3. Thirdly we try to check the type of objects created and print them. So we will get for list object and for generator object.
  4. In the fourth step, with the help of a for loop we iterate over each item in the list object and generator object and its corresponding result is printed. Both produce the same result apparently.
    • The second main difference lies in the way the list and generators keep their items in the memory. List stores all items in the memory at once while generator does not store whole items at once rather it creates items one by one on the go and displays it while storing the status of the item and on the next call, it removes the previous item from the memory.    
    • To verify this we can use the  len() method to check the length of the list and generator we created. len(list) will give you 3 as an outcome as the list contains 3 items but len(gen) will throw a Type Error stating generator object has no length.
  5. Finally, we attempt to iterate and print both the list and generator.
    • Surprisingly this led us to the third difference - Iteration can be performed on a list as many times as we can and on the other hand iteration on a generator is constrained to once.

Creating a generator using the Keyword yield

The Keyword yield plays a vital role in building a generator function in python. The statement that contains the keyword yield is referred to as yield statement. A yield statement in the generator function is used to control the flow of execution of a function as done by the return statement in the normal function.

To make it more clear let us create a generator function using yield to print a list of colors.

colours = ["Yellow", "Orange", "Red"]

def print_colours(colours):
 for c in colours:
  yield c

colour_generator = print_colours(colours)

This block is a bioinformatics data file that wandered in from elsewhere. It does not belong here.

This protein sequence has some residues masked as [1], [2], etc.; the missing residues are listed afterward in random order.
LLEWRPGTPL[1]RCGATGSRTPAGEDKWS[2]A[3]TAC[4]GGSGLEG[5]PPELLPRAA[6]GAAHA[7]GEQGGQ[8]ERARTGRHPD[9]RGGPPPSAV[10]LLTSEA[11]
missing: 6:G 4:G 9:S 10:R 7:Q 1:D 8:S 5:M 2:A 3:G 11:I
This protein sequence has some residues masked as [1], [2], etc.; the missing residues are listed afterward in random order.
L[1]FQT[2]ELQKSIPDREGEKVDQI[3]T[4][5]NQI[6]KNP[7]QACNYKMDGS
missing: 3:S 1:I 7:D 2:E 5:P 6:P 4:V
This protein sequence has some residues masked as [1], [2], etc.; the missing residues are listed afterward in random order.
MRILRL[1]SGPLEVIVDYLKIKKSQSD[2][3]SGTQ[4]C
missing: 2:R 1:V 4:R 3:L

for c in colour_generator:
 print(c) 

Output:

Yellow
Orange
Red

In the above code snippet, we have created a generator function print_colours with the help of a yield statement. The colour_generator is the object of the generator function which stores the special iterator named generator returned by the generator function. To print the elements inside a generator we have to either use the loops or next() function, here we use ‘for loop’ and hence all values in the generator listed at once.

How generator function differ from normal function

Before discussing on the difference examine the below codes to print the list of colors:

Normal Function

clr_list =["Yellow", "Orange", "Red"]

def print_colours(clrs):
    
    for c in clrs:
        return c

C_List = print_colours(clr_list)

print(C_List) 

Output:

['Yellow', 'Orange', 'Red']

Generator Function

clr_list =["Yellow", "Orange", "Red"]
def print_colours(clrs):
    
    for c in clrs:
        yield c

C_gen = print_colours(clr_list)

print(C_gen)
print(next(C_gen))
print(next(C_gen))
print(next(C_gen))
print(next(C_gen)) 

Output:

Yellow
Orange
Red
Traceback (most recent call last):
  File "gen_ex.py", line 62, in 
    print(next(C_gen))
StopIteration

When you observe both code snippets you will see the below findings.

  • The generator function contains the yield statement inside the function print_colours() while the normal function has the return statement inside the function print_colours().